If he (or she) acts like an ape, it’s because he’s at the top of the pecking order (and if you want to keep your job, you’ll "groom" him).

When a subordinate chimpanzee grooms a dominant one, it often does so for a long time and doesn’t wait to be "asked." When it in turn requests to be groomed, it receives only a perfunctory grooming, after having to ask a second time.

In the April 21st edition of the Wall Street Journal, Matt Ridley explains how it works in the academic world. He writes: "A new member of a committee on which I served once asked me why a senior colleague was being so horrible to him. I replied: ‘Oh, it’s because when a new male baboon joins a troop, it’s traditional for the alpha male to beat him up before becoming his best friend–soon he’ll think the world of you.’"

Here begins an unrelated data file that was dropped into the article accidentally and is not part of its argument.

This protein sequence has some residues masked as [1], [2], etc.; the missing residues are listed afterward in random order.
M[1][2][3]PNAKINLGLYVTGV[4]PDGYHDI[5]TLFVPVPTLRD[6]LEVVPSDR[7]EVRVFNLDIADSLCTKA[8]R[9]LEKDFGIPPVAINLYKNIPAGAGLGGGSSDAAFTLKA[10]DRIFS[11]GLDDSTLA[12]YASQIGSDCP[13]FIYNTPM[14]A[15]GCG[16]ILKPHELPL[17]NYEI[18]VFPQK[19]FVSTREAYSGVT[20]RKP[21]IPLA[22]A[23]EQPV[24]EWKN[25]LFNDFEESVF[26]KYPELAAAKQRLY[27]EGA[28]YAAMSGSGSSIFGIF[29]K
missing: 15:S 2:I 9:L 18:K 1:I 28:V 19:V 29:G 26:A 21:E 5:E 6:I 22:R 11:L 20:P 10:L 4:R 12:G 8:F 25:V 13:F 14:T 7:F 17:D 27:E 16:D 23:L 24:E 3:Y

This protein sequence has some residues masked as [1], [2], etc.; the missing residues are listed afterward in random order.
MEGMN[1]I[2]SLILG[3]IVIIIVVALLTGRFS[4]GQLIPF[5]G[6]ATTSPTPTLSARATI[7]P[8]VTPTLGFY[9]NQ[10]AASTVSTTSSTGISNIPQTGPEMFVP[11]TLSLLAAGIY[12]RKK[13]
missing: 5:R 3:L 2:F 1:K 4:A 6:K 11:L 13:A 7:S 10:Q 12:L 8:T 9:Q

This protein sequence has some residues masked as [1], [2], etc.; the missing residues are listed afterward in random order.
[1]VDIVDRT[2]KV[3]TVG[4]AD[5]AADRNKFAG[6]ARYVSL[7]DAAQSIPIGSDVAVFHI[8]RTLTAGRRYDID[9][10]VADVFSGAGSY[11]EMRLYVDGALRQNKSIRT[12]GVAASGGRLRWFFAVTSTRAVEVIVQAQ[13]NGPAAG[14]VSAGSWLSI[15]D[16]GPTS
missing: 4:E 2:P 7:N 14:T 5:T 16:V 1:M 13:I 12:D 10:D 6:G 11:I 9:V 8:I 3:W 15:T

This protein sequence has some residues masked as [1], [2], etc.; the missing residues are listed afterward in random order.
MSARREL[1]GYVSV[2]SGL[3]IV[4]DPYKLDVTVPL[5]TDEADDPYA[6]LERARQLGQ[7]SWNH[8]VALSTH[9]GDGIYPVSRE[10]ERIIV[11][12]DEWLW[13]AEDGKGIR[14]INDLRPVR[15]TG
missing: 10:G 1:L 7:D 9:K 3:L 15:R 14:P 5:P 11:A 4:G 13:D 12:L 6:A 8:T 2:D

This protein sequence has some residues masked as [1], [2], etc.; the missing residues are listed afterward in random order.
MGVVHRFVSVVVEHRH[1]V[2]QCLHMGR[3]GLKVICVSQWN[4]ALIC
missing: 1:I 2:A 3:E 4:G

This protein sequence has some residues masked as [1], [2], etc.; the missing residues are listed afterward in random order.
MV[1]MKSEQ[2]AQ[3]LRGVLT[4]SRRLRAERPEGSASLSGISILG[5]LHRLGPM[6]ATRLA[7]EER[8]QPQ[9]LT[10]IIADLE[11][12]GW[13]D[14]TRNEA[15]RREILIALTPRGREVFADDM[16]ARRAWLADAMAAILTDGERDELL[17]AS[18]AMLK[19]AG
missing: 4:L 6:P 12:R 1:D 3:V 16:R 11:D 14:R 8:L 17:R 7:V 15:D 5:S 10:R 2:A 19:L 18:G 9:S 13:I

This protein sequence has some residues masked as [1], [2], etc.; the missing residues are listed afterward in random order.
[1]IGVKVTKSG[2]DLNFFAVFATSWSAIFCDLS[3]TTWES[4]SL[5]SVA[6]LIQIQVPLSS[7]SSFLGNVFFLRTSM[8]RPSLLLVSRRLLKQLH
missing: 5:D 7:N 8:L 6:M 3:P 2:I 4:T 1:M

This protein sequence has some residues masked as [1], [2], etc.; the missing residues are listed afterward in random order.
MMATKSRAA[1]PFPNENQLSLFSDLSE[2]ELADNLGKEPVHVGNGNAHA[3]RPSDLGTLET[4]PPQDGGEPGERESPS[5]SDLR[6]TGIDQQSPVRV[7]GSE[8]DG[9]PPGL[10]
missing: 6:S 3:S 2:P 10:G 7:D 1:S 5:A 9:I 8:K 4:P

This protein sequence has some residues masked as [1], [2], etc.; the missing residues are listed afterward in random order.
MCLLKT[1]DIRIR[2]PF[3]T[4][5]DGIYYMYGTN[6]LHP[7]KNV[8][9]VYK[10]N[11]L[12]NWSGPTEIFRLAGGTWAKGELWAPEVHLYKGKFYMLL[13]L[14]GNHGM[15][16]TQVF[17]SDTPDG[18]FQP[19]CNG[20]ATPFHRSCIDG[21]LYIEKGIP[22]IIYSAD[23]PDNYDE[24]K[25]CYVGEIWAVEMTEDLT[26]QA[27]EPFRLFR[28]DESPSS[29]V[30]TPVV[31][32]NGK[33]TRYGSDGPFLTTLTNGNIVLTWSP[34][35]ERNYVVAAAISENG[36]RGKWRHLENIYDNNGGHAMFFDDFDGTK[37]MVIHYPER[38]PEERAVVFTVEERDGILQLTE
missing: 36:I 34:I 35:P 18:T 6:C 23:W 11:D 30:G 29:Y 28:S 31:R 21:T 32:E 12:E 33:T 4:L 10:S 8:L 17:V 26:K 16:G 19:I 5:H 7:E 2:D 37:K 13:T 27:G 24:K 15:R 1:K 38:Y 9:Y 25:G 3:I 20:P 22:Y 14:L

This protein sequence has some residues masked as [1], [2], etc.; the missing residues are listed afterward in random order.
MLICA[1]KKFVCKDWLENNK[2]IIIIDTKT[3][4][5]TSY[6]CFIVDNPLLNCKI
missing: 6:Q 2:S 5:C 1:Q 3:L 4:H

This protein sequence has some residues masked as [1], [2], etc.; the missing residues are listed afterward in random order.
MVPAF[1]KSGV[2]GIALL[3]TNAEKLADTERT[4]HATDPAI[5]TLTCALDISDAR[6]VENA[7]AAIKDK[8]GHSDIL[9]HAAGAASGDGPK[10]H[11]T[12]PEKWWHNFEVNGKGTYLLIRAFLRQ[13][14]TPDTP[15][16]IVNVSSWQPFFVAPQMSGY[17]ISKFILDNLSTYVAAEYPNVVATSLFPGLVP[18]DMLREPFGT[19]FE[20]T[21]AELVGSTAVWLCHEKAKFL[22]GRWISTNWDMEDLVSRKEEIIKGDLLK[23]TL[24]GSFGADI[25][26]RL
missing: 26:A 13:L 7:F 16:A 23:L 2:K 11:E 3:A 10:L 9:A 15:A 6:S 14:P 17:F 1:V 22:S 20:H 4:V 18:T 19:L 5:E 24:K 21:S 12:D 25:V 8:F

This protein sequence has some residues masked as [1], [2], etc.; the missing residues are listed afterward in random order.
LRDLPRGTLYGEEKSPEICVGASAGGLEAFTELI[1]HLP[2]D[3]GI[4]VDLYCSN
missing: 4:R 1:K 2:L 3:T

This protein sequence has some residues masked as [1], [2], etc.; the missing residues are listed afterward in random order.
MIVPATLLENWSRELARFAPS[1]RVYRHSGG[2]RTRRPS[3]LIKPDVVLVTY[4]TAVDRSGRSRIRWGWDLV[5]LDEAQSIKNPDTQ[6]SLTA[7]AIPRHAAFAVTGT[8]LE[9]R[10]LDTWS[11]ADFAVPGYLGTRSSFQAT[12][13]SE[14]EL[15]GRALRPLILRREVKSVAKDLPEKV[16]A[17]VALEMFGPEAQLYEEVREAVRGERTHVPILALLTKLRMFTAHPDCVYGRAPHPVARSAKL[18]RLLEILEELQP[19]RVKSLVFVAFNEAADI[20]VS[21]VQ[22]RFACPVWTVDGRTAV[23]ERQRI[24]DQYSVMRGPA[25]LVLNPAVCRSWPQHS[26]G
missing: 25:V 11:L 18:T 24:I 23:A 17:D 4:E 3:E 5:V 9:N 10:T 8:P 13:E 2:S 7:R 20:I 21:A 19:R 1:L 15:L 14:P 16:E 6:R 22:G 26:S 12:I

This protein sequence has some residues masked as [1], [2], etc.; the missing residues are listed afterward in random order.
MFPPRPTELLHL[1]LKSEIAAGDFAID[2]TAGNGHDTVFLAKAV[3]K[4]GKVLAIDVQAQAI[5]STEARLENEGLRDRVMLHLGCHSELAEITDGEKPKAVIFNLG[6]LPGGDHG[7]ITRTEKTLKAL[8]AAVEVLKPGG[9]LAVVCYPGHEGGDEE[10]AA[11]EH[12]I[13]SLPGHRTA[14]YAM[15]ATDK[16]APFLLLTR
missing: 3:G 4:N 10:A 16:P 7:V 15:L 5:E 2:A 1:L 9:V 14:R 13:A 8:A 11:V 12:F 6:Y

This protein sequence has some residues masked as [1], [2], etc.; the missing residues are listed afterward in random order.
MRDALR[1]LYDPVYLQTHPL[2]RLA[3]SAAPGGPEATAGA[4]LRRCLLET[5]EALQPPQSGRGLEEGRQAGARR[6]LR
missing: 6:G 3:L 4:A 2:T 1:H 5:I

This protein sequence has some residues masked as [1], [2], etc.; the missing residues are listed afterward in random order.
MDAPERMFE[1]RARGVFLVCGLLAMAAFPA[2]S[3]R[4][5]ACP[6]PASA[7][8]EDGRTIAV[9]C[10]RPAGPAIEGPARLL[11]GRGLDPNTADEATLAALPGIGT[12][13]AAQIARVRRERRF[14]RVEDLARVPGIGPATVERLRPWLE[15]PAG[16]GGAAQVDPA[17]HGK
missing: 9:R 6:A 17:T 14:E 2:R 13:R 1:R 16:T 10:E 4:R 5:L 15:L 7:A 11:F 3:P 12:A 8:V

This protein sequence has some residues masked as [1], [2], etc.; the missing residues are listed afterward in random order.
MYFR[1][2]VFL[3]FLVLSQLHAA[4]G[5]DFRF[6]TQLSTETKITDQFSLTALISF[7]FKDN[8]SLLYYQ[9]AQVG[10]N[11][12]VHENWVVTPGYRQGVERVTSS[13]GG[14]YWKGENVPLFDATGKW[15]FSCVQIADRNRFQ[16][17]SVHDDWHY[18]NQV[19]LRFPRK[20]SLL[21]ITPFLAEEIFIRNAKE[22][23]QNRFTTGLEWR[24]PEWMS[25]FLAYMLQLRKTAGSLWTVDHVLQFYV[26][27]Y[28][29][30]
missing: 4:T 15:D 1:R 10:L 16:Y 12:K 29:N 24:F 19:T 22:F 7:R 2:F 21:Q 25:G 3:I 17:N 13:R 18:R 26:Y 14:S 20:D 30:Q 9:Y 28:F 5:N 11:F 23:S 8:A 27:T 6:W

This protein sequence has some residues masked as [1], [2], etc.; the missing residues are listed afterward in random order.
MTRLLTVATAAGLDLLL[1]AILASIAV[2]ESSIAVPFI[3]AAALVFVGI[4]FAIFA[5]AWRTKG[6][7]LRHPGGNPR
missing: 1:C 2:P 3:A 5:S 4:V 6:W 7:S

Ridley quotes academic Dario Maestripieri as saying, "I am a Monkey-Man, and when I submit a grant application for peer review, I am terrified that it might fall into the hands of the Rat-People. They want to exterminate all of us (because our animals are cooler than theirs)."

One thing about UFOs–they turn everybody who experiences them into equals. That’s how we feel about our Dreamland Festival–it’s people who are used to being laughed at or derided (or keeping their secrets to themselves) meeting OTHER people who are in the same situation (NOTE: Subscribers can still listen to this show), and making new friends. Come find out what this is all about, but hurry–seats are limited and our tickets are going fast. If you subscribe you’ll get 10% off, plus a coupon for a great novel to read on the plane!

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